I get it. It’s tough out there. You have a new product or you’re a new roaster and you need to get the word out. You think, “If I send people something, they can post about it and it’s free marketing!” I mean, kind of.
But you should still know a few things about this “free marketing” concept.
1. Influencers Need to Disclose Promotions
Are you sending a free bag of coffee and in exchange, did you ask for a post?
In the US, the Federal Trade Commission mandated disclosures for material connections
. Influencers need to acknowledge if they’ve received something for free and if they were asked to post about it (even if they weren’t paid in cash). Usually, you see these on social media posts as #ad and #sponsored. If the disclosures exist, they need to be in the first few lines of a post (without clicking “see more”).
You, the company, are also responsible for making sure the people you send items to disclose this connection.
For more information on what the FTC advises, they’ve put together an FAQ guide
2. Not Every “Influencer” is an Influencer
The influencer field is crowded and filled with fake profiles. Do your research beforehand to vet the account. Are they interacting with their audience? Is their audience the audience you want to target? What have their past partnerships looked like?
Beware of the influencer who claims that they’re such. Usually, these are the ones who will ghost when you send them the items.
3. Influencer Marketing is Only Sometimes Worth It
Everyone loves free things but not many want to do the work to get the free thing. Between the hours of research that you might put into finding influencers, contacting them, and coordinating shipments and posts, you might just find it’s not worth the effort.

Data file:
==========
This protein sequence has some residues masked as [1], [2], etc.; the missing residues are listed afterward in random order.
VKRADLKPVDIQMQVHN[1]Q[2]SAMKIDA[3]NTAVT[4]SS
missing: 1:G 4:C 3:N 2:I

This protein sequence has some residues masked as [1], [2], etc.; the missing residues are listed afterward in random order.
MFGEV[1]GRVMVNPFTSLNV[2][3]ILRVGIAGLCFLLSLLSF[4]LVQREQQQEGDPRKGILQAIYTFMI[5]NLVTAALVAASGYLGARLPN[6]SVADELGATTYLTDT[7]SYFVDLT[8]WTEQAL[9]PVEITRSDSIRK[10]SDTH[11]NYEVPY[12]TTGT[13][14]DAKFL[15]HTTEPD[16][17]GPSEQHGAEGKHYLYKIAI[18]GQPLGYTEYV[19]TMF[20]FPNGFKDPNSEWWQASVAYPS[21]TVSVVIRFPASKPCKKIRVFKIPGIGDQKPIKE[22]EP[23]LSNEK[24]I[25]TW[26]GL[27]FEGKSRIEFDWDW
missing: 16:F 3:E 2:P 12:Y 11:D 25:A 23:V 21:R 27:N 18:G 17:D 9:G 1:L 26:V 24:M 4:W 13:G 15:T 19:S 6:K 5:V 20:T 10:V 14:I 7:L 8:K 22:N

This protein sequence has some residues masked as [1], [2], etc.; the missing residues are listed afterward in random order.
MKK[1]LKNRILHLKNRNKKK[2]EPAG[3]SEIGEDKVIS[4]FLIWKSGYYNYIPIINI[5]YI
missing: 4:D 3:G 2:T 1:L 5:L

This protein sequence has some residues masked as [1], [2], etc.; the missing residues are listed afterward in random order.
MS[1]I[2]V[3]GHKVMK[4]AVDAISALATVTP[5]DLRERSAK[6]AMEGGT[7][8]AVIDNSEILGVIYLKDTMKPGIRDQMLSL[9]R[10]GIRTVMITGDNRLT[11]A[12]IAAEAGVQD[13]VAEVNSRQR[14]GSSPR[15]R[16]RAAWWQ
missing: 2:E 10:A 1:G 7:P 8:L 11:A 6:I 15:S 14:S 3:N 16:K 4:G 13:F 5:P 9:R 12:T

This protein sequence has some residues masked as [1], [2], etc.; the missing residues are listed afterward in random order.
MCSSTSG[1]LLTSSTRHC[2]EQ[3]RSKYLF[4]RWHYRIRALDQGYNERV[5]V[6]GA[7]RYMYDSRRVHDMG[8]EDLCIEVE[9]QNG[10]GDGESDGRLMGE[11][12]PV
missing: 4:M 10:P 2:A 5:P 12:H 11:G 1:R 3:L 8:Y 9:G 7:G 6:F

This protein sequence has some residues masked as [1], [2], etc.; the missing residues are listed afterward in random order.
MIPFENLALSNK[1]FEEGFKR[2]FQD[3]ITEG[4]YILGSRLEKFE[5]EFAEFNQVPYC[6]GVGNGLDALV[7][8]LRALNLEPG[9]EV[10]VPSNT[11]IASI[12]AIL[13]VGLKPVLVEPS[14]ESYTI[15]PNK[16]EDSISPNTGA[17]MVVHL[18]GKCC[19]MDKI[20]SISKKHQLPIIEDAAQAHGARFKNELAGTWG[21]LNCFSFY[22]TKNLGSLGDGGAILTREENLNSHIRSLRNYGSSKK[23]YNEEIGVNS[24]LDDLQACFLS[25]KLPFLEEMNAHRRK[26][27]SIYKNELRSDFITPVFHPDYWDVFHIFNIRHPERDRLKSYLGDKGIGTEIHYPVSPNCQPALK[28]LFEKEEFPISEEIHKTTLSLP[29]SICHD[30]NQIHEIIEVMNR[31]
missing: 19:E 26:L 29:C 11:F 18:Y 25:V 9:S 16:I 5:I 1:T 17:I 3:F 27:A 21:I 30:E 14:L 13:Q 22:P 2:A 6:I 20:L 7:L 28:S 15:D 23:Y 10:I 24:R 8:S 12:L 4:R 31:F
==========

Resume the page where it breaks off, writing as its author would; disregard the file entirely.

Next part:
What are you really trying to get out of this partnership? Do you want to spread the word about a discount code? Are you trying to find a new audience for your product? Do you want an unbiased* review? (*Some would argue that being sent free items can bias the reviewer. Having disclosures gives the reader the chance to make that decision on their own)
As you might be able to tell, I’m not the biggest fan of influencer marketing. I’ve received inquiries (as both an “influencer” and a company) and observed enough posts to see its worth [sometimes]. I’ve also seen a number of posts where the poster is clearly an influencer but not disclosing any material connections to the company. It makes me trust that person less and value their opinion less.
Do your research. Make sure it’s for you. If it is, follow through to make sure everyone is in agreement on expectations.